Gerald Butts, the former Principal Secretary to Prime Minister Justin Trudeau and a two-time national debate champion, is testifying today to the Justice Committee about what occurred during the SNC-Lavalin scandal.
You can read Mr Butts’ full statement by clicking here.
Within the first moments of the testimony, Mr. Butts made a fairly problematic statement: “Clear direction was to ensure thousands of jobs at risk were at top of mind. PM was sure to direct that final direction was with DPP and Attorney General alone.”
This is problematic as the language around deferred prosecution is quite clear.
Jobs are not a factor to be considered. You can read more on that here.
Butts goes on record to again say that the cabinet shuffle had nothing to do with the decisions made by Jody Wilson-Raybould to not obstruct justice, but instead was directly related to the decision of MP Scott Brison to step down.
He parroted Prime Minister Trudeau’s argument that Trudeau wanted to move as few ministers as possible, and that Treasury Board was vital for the basic functions of government.
In the testimony, Butts attempts to clear the air on moving Wilson-Raybould to Indigenous Services. According to Butts, Jane Philpott, one of Trudeau’s most trusted cabinet members who has since stepped down from her position due to the fall out surrounding the SNC-Lavalin affair, believed that Wilson-Raybould was an excellent choice for the job due to the importance of handling the Recognition and Implementation of Rights Framework.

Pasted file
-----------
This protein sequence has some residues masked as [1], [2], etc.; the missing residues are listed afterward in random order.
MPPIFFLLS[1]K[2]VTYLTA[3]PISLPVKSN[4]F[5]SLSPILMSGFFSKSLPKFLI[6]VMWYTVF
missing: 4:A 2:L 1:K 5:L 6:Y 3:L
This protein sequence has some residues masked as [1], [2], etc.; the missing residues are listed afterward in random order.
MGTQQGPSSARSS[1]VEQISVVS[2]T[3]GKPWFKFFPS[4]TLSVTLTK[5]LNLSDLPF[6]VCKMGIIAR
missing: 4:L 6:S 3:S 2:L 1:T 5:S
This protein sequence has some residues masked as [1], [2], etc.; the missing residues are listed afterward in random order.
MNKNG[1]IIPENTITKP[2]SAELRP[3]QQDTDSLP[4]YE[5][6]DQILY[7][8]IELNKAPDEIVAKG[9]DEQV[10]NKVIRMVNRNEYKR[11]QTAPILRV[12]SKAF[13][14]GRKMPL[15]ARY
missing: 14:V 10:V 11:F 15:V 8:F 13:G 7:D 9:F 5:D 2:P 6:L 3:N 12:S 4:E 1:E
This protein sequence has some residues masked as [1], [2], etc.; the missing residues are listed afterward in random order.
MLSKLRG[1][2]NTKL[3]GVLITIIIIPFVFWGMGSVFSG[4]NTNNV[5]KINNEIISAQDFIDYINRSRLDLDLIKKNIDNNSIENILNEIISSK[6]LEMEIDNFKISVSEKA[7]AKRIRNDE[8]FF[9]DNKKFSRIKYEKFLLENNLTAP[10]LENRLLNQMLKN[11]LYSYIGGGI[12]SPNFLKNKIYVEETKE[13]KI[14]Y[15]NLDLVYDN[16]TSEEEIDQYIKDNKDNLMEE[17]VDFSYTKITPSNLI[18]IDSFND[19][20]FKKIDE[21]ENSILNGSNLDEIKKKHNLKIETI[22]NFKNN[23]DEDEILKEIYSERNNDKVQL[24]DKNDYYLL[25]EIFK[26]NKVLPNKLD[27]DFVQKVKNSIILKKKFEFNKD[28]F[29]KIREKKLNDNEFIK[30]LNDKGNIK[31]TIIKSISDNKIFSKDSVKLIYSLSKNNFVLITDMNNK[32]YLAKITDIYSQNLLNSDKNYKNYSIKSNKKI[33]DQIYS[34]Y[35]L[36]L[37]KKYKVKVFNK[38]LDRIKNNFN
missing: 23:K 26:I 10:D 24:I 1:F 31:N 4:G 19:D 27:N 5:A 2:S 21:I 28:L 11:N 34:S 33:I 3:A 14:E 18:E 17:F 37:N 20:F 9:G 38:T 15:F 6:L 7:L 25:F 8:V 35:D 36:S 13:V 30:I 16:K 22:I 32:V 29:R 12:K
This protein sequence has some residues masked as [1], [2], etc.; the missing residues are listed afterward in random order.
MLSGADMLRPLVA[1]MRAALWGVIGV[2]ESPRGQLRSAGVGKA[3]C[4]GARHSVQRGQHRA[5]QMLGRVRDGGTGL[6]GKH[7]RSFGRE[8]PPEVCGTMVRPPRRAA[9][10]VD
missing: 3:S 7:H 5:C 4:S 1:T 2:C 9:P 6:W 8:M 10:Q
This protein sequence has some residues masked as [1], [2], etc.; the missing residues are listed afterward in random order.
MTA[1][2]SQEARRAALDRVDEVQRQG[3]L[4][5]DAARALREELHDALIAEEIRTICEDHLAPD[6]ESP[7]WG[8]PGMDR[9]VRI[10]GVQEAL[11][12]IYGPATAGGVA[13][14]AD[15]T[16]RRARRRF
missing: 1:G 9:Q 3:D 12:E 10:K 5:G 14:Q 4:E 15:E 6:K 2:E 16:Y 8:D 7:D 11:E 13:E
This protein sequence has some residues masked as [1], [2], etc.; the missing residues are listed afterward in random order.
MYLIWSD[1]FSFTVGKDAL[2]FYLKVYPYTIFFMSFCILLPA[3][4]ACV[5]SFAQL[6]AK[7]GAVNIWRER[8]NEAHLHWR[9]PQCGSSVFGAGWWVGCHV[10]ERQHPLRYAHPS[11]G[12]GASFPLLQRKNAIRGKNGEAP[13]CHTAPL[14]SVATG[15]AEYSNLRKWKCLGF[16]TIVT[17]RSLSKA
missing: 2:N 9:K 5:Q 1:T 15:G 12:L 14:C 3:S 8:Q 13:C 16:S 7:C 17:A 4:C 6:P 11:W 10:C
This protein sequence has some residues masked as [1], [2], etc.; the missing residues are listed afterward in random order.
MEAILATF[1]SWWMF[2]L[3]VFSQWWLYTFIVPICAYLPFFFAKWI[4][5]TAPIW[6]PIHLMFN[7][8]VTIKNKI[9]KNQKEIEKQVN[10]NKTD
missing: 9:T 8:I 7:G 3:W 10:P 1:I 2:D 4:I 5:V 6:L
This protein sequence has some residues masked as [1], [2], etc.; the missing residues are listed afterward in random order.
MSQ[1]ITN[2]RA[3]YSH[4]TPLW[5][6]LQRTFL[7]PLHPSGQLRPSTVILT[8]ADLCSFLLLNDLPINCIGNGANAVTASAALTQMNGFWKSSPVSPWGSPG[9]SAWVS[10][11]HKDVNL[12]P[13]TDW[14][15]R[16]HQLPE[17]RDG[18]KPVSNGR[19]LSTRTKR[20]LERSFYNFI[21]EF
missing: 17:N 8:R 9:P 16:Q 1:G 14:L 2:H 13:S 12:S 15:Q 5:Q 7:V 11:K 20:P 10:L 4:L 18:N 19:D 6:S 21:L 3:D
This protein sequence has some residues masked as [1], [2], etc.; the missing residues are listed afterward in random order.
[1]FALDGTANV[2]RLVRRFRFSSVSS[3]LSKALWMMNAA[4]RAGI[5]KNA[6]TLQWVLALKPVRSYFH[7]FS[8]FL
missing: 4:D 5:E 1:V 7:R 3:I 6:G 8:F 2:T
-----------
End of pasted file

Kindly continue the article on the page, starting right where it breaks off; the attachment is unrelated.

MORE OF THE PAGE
Interestingly, Butts alleged that they worried JWR might see it as a demotion, and wondered if she would see it as an SNC-Lavalin related move.
This is quite hard to comprehend given the eventual assignment of Seamus O’Reagon to that same position and the actual management of the portfolio being under Carolyn Bennett position.
Butts also stated that he is “fully aware that two people can experience the same event differently,” going onto say that he “does not see” how the discussion between the parties involved could “constitute pressure of any kind.”
The former adviser also said that he believed the former AG had a duty to look at new evidence, while also stating that he could not think of any new evidence.
It should also be noted that amongst all of this, the Liberal majority on the Justice committee chose at the beginning of Mr Butts’ testimony to not waive his Parliamentary privilege, a legal immunity that he enjoys in which he is granted protection against civil or criminal liability for actions or statements made in the course of his duties. They also chose to keep the texts and messages between Butts and the PMO away from the opposition.
Both votes as come as no surprise, as parliamentary privilege has not been waived once since confederation, and handing over of texts would open up a lot of transparency. None the less opening both could have seriously helped their case. Waiving parliamentary privilege would lift Butts’ immunity.
This is a breaking news article and will be updated.